Friday, August 28, 2009

I Will Never Forget This Day.



When you see your son for the first time as a United States Marine it is the most overwhelming feeling in the world. Standing before us were 350 dedicated young men that wanted to be Marines. They were not drafted or forced but there is something inside them that drove them to serve our country. Some wanted to get out of the house, maybe away from a bad situation and start a new life, but most where there to serve and protect. You don't become a Marine to work an office job!
At our graduation there were young Marines representing 15 different countries. Wow! That amazed me. They had immigrated to the U.S., become Americans and now where going to fight for her. There was one young man from Nairobi and when asked what he did their in Nairobi he replied "just tried to survive." Then I really understood what America is all about. It's our freedom that others want. Some have risked it all to come to America. The dream to be free and pursue a life of prosperity, to raise their family in safety and practice their religion freely. Most who come here want to be American and their sons and daughters were raised to also love this country and be willing to fight for it. Too bad you don't see that on the news.
Then the Sargent said that 99% of the new Marines had graduated high school and 2 were college graduates, one of those being my son. That made me cry and give thanks. I am so proud (and short about $70 grand) but it was worth it.

Then there are what I will call the spoiled Americans. I saw a lot of them at graduation. Not in the Marines but in their family members, the rude and disrespectful who where born here. Some where even second generation Americans and how quickly they forgot what their grandparents had sacrificed. That made me cry also.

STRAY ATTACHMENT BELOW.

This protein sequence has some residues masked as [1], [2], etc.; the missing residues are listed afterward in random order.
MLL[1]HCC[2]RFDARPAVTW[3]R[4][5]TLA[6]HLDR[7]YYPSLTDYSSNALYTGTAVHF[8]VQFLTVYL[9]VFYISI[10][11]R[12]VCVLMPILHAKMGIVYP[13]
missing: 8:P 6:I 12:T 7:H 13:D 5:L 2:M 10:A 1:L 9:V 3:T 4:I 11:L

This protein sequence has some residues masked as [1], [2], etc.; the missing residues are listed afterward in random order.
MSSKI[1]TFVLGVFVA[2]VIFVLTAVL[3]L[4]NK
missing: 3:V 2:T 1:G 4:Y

I saw 3 young Hispanic men acting tough and stepping on the parade ground which is sacred. The Marines keep that ground sacred in respect for all the men and women that have lost their lives serving our country and walked on that ground. They are our grandfathers, fathers, sons and neighbors. So you don't step on it, especially if you are a civilian. But these punks were playing a game of Look, I can do anything I want including disrespecting the parade grounds and breaking rules on a very important day. It made me mad. So in typical Melinda fashion, which drives my husband crazy but he wasn't there, I said to them, "Hey, I thought the parade ground was sacred!" to which this lowlife replied "Hey, I did my time," showing me his tattoo that appeared to be done in crayon. So I said. "Then why don't you show it?" At each corner of the parade ground a Marine was stationed and as we walked past the young man I said "Watch these guys - they are disrespecting the parade grounds" to which he said, politely "Ma'am, there are a lot of them here today." My heart sank and again I wanted to cry.
Not every one there had the same emotions I was feeling about their son, husband or brother. But I still saw the best of America standing before us on that sacred parade ground. We are the land of the free and the brave because Americans from many countries have given the lives for her throughout our 233 year history. It's just more precious to some than others.
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